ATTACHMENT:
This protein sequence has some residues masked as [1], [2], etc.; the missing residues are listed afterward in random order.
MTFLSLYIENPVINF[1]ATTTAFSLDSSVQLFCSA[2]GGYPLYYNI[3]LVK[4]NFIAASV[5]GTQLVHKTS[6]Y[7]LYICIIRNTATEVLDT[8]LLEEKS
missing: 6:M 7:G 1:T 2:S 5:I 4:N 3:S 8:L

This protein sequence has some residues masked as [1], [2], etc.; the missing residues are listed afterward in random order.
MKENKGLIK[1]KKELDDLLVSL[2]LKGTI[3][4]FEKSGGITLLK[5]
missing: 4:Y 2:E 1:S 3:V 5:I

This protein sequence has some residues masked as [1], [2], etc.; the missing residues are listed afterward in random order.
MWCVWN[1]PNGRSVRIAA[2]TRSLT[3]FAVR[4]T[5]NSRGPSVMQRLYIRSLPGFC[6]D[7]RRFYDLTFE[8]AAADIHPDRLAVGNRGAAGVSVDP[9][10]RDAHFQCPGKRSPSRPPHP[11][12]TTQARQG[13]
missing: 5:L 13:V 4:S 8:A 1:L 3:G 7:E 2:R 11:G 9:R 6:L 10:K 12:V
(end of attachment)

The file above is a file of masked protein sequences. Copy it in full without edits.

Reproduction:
This protein sequence has some residues masked as [1], [2], etc.; the missing residues are listed afterward in random order.
MTFLSLYIENPVINF[1]ATTTAFSLDSSVQLFCSA[2]GGYPLYYNI[3]LVK[4]NFIAASV[5]GTQLVHKTS[6]Y[7]LYICIIRNTATEVLDT[8]LLEEKS
missing: 6:M 7:G 1:T 2:S 5:I 4:N 3:S 8:L

This protein sequence has some residues masked as [1], [2], etc.; the missing residues are listed afterward in random order.
MKENKGLIK[1]KKELDDLLVSL[2]LKGTI[3][4]FEKSGGITLLK[5]
missing: 4:Y 2:E 1:S 3:V 5:I

This protein sequence has some residues masked as [1], [2], etc.; the missing residues are listed afterward in random order.
MWCVWN[1]PNGRSVRIAA[2]TRSLT[3]FAVR[4]T[5]NSRGPSVMQRLYIRSLPGFC[6]D[7]RRFYDLTFE[8]AAADIHPDRLAVGNRGAAGVSVDP[9][10]RDAHFQCPGKRSPSRPPHP[11][12]TTQARQG[13]
missing: 5:L 13:V 4:S 8:A 1:L 3:G 7:E 2:R 11:G 9:R 6:L 10:K 12:V